Melatonin

Melatonin is a naturally-produced hormone in the human body created by the pineal gland. Its sole purpose is sleep regulation, helping your body know when it should sleep and when it should wake up.

 

For some of us though, it seems to be slacking off on the job. We need to give it a little supplemental boost! You are sure to notice an improvement in your bedtime routine with this in your diet.

Vitamin E

What more needs to be said about Vitamin E? It’s a staple in any modern diet, and one of the major vitamins everyone should be sure to get enough of.

 

It aids in cancer prevention, cholesterol reduction, inflammation reduction, nervous system protection and even slows the aging process. Yes, that means less risk of cardiovascular diseases, dementia, and many other diseases!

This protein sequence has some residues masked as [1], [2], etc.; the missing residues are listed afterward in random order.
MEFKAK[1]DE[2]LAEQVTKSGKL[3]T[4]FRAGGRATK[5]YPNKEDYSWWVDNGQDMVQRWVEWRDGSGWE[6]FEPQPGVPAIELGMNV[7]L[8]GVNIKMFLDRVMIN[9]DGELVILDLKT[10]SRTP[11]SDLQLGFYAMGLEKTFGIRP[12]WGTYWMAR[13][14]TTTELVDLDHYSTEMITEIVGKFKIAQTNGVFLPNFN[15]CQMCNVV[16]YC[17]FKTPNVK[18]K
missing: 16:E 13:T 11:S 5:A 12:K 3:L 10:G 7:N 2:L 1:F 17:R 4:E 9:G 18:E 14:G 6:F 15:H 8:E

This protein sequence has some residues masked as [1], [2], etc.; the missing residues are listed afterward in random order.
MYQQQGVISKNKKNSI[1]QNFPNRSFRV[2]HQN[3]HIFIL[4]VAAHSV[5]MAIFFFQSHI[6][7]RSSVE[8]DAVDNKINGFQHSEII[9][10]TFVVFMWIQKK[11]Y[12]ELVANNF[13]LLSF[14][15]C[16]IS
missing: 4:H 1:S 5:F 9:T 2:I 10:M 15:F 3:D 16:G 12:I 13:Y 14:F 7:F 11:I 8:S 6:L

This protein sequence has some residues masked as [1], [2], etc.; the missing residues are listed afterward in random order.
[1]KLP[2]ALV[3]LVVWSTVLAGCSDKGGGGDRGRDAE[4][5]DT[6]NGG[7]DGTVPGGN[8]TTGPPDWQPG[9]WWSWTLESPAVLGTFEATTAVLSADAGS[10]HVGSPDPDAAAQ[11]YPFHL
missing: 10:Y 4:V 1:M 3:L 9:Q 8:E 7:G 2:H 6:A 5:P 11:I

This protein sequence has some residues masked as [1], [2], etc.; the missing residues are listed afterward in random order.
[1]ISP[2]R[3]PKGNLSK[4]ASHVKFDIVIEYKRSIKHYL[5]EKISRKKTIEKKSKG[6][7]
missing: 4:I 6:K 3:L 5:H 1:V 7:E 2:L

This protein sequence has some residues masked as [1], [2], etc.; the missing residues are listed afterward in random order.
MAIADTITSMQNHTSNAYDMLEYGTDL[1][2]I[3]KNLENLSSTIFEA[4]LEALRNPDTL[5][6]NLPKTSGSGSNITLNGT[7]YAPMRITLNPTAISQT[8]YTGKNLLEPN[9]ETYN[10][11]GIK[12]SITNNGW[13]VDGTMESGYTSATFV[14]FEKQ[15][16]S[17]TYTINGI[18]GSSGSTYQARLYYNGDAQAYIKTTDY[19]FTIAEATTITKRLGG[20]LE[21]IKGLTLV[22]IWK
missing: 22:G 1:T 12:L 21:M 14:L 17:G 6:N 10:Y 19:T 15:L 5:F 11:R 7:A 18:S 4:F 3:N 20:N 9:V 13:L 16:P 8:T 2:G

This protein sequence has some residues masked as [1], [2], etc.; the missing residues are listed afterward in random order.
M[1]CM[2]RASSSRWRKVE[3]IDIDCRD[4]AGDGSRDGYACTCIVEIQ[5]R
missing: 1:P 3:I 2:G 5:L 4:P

Dong Quai

Angelica sinensis, commonly known as dong quai or female ginseng, is a herb belonging to the same family of plants as carrots and celery. It is indigenous to the cool mountainous regions of China, Japan and Korea.

 

It has been used in Chinese medicine for thousands of years to aid women to have healthy blood. It has been shown to ease PMS, menopause, cramping and also help pregnancy related issues. It is for these reasons that it gained the popular nickname female ginseng.

Calcium Citrate

Every woman knows the importance of supplementing calcium in their diet, especially during pregnancy. The form found in most supplements is calcium carbonate, but calcium citrate shouldn’t be neglected.

 

Its uses include treating bone loss, fragile bones (rickets), nourishing the parathyroid gland, and at least one muscular disease (latent tetany), as well as functioning as a general calcium supplement.